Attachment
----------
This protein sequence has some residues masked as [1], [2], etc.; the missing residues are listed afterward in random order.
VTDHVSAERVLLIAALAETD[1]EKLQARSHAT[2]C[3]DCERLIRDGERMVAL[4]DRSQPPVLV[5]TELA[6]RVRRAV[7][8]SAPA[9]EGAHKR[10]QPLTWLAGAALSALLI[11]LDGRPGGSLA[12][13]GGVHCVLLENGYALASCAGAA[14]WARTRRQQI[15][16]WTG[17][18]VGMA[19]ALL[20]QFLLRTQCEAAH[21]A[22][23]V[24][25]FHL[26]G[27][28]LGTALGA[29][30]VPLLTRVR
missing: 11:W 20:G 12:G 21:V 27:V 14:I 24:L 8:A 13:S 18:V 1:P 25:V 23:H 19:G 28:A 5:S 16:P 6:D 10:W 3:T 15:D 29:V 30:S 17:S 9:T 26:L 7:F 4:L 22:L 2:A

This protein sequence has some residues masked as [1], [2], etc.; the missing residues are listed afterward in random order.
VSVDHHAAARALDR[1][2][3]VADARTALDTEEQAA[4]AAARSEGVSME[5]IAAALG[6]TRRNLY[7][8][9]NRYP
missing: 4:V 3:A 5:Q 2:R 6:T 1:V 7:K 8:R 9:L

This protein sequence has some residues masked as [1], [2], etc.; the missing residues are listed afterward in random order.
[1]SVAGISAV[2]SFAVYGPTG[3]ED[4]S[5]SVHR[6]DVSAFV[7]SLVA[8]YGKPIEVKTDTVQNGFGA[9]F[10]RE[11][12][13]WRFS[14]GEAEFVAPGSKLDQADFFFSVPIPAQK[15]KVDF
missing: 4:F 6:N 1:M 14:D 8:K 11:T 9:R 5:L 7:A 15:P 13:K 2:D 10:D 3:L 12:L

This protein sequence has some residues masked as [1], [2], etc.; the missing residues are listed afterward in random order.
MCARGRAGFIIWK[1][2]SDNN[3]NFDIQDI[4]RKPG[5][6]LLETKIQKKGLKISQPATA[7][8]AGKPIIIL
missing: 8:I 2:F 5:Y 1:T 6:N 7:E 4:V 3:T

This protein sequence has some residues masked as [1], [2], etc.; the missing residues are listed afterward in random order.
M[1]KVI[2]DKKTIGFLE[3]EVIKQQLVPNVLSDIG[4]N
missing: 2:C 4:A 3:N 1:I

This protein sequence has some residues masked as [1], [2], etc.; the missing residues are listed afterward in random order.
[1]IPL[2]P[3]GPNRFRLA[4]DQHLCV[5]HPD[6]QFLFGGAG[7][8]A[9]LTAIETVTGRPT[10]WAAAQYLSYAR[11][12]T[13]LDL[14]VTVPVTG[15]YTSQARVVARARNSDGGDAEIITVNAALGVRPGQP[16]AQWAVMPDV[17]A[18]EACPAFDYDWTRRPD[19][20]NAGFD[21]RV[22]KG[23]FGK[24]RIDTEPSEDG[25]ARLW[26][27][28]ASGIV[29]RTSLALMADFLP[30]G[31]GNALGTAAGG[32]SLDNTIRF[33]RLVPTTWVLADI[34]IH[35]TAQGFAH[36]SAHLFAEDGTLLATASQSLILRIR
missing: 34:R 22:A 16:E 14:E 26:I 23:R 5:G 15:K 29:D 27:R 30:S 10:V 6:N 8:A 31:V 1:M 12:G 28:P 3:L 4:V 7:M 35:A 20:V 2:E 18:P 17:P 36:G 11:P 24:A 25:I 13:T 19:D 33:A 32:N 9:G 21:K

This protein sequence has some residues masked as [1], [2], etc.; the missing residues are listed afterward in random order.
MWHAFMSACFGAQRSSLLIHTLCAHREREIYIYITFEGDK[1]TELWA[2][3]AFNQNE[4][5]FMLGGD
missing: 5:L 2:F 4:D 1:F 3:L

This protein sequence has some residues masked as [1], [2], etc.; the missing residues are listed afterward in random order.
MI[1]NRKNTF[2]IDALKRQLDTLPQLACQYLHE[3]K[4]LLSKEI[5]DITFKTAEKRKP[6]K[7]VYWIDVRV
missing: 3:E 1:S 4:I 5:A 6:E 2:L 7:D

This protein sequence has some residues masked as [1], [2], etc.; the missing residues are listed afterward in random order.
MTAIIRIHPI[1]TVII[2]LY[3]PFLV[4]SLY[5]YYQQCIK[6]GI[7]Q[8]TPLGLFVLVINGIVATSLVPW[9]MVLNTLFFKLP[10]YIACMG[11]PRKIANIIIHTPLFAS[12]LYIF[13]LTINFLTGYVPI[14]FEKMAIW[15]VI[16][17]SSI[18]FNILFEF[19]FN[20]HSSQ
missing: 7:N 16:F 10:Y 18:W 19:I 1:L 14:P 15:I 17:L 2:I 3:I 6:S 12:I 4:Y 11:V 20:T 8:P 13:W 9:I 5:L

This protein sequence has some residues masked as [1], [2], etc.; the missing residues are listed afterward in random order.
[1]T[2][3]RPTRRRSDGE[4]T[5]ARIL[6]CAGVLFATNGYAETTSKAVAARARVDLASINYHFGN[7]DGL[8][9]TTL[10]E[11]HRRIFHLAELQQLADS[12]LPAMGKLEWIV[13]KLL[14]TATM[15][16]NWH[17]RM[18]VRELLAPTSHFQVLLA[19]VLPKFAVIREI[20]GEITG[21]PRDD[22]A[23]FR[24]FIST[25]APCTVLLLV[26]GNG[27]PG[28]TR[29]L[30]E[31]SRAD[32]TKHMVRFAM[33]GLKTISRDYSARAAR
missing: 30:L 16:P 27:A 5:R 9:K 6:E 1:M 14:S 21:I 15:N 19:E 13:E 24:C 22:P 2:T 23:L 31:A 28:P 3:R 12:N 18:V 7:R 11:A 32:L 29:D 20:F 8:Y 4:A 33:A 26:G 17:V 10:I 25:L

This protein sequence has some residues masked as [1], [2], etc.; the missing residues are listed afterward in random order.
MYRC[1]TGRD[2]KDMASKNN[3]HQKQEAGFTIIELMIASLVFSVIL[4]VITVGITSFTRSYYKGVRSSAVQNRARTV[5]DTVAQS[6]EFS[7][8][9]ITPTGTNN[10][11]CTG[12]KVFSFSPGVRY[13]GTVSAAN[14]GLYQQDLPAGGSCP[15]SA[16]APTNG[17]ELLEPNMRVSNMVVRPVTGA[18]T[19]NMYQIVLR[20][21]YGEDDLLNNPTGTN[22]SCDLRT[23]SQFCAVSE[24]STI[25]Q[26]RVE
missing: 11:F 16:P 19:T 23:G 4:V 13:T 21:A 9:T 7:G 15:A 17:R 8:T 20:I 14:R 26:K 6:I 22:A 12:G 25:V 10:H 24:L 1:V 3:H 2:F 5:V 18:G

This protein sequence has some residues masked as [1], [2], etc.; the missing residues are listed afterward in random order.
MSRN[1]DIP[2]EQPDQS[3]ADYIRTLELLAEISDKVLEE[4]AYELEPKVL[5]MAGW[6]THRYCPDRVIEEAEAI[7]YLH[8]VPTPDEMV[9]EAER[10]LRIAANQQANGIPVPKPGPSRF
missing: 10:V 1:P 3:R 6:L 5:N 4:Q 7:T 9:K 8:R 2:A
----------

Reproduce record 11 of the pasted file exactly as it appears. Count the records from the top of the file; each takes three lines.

This protein sequence has some residues masked as [1], [2], etc.; the missing residues are listed afterward in random order.
MYRC[1]TGRD[2]KDMASKNN[3]HQKQEAGFTIIELMIASLVFSVIL[4]VITVGITSFTRSYYKGVRSSAVQNRARTV[5]DTVAQS[6]EFS[7][8][9]ITPTGTNN[10][11]CTG[12]KVFSFSPGVRY[13]GTVSAAN[14]GLYQQDLPAGGSCP[15]SA[16]APTNG[17]ELLEPNMRVSNMVVRPVTGA[18]T[19]NMYQIVLR[20][21]YGEDDLLNNPTGTN[22]SCDLRT[23]SQFCAVSE[24]STI[25]Q[26]RVE
missing: 11:F 16:P 19:T 23:G 4:V 13:T 21:A 9:T 7:G 15:A 17:R 8:T 20:I 14:R 26:K 6:I 22:A 12:G 25:V 10:H 24:L 1:V 3:H 2:F 5:V 18:G